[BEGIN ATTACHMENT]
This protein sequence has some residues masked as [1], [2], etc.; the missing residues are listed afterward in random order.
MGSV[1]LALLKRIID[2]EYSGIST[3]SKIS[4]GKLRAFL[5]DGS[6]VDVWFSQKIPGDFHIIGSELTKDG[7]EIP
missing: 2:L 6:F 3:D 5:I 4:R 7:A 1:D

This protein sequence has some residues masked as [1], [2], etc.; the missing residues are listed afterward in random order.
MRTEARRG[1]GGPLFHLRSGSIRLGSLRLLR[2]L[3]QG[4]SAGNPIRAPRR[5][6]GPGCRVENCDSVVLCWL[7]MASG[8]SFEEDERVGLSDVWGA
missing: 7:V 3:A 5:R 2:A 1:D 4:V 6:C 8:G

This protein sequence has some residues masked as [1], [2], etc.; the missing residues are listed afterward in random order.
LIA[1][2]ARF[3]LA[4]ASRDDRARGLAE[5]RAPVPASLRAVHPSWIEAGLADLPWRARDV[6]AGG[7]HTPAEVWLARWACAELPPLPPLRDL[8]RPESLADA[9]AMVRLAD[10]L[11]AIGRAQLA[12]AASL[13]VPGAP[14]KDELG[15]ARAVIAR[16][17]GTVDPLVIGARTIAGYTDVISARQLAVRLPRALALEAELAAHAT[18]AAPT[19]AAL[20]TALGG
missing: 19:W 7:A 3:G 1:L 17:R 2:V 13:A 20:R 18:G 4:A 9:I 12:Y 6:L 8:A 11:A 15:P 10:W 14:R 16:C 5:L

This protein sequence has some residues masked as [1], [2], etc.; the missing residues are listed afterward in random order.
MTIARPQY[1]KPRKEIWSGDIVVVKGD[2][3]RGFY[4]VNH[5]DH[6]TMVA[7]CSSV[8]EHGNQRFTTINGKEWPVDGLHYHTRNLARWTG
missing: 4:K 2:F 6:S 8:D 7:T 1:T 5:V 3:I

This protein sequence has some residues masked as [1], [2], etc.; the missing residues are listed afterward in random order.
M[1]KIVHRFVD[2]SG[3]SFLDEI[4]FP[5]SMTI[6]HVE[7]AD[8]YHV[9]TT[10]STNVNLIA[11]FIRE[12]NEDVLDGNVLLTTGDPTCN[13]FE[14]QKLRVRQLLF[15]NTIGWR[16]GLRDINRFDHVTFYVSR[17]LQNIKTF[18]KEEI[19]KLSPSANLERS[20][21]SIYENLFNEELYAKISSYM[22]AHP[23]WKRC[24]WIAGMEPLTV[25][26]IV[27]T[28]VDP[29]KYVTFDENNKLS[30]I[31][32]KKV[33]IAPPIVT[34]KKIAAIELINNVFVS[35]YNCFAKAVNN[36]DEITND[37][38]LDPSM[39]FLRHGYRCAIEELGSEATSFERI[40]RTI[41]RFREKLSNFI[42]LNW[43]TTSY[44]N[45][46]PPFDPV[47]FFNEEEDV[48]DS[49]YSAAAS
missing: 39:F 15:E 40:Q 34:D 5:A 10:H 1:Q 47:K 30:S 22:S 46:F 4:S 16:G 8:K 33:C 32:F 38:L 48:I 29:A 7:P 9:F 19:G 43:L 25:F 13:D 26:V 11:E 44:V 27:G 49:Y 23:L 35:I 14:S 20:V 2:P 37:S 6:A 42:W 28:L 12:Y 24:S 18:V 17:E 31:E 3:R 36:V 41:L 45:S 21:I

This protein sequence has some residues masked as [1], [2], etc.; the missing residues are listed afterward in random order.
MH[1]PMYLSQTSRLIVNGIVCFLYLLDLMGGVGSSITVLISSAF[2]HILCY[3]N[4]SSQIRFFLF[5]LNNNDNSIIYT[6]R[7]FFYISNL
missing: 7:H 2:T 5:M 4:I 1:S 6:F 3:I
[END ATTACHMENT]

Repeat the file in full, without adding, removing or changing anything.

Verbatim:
This protein sequence has some residues masked as [1], [2], etc.; the missing residues are listed afterward in random order.
MGSV[1]LALLKRIID[2]EYSGIST[3]SKIS[4]GKLRAFL[5]DGS[6]VDVWFSQKIPGDFHIIGSELTKDG[7]EIP
missing: 2:L 6:F 3:D 5:I 4:R 7:A 1:D

This protein sequence has some residues masked as [1], [2], etc.; the missing residues are listed afterward in random order.
MRTEARRG[1]GGPLFHLRSGSIRLGSLRLLR[2]L[3]QG[4]SAGNPIRAPRR[5][6]GPGCRVENCDSVVLCWL[7]MASG[8]SFEEDERVGLSDVWGA
missing: 7:V 3:A 5:R 2:A 1:D 4:V 6:C 8:G

This protein sequence has some residues masked as [1], [2], etc.; the missing residues are listed afterward in random order.
LIA[1][2]ARF[3]LA[4]ASRDDRARGLAE[5]RAPVPASLRAVHPSWIEAGLADLPWRARDV[6]AGG[7]HTPAEVWLARWACAELPPLPPLRDL[8]RPESLADA[9]AMVRLAD[10]L[11]AIGRAQLA[12]AASL[13]VPGAP[14]KDELG[15]ARAVIAR[16][17]GTVDPLVIGARTIAGYTDVISARQLAVRLPRALALEAELAAHAT[18]AAPT[19]AAL[20]TALGG
missing: 19:W 7:A 3:G 1:L 17:R 2:V 13:A 20:R 18:G 4:A 9:I 12:Y 6:L 8:A 11:A 15:P 10:W 14:R 16:C 5:L

This protein sequence has some residues masked as [1], [2], etc.; the missing residues are listed afterward in random order.
MTIARPQY[1]KPRKEIWSGDIVVVKGD[2][3]RGFY[4]VNH[5]DH[6]TMVA[7]CSSV[8]EHGNQRFTTINGKEWPVDGLHYHTRNLARWTG
missing: 4:K 2:F 6:S 8:D 7:T 1:T 5:V 3:I

This protein sequence has some residues masked as [1], [2], etc.; the missing residues are listed afterward in random order.
M[1]KIVHRFVD[2]SG[3]SFLDEI[4]FP[5]SMTI[6]HVE[7]AD[8]YHV[9]TT[10]STNVNLIA[11]FIRE[12]NEDVLDGNVLLTTGDPTCN[13]FE[14]QKLRVRQLLF[15]NTIGWR[16]GLRDINRFDHVTFYVSR[17]LQNIKTF[18]KEEI[19]KLSPSANLERS[20][21]SIYENLFNEELYAKISSYM[22]AHP[23]WKRC[24]WIAGMEPLTV[25][26]IV[27]T[28]VDP[29]KYVTFDENNKLS[30]I[31][32]KKV[33]IAPPIVT[34]KKIAAIELINNVFVS[35]YNCFAKAVNN[36]DEITND[37][38]LDPSM[39]FLRHGYRCAIEELGSEATSFERI[40]RTI[41]RFREKLSNFI[42]LNW[43]TTSY[44]N[45][46]PPFDPV[47]FFNEEEDV[48]DS[49]YSAAAS
missing: 39:F 15:E 40:Q 34:D 5:A 10:H 1:Q 47:K 30:S 22:S 46:F 4:S 16:G 8:K 33:C 32:F 38:L 48:I 29:A 7:P 9:F 19:G 43:L 25:F 13:D 26:V 11:E 44:V 27:G 49:Y 23:L 35:I 14:S 20:V 2:P 37:S 6:A 42:W 28:L 12:Y 24:S 18:V 17:E 31:E 3:R 36:V 41:L 45:S 21:I

This protein sequence has some residues masked as [1], [2], etc.; the missing residues are listed afterward in random order.
MH[1]PMYLSQTSRLIVNGIVCFLYLLDLMGGVGSSITVLISSAF[2]HILCY[3]N[4]SSQIRFFLF[5]LNNNDNSIIYT[6]R[7]FFYISNL
missing: 7:H 2:T 5:M 4:I 1:S 6:F 3:I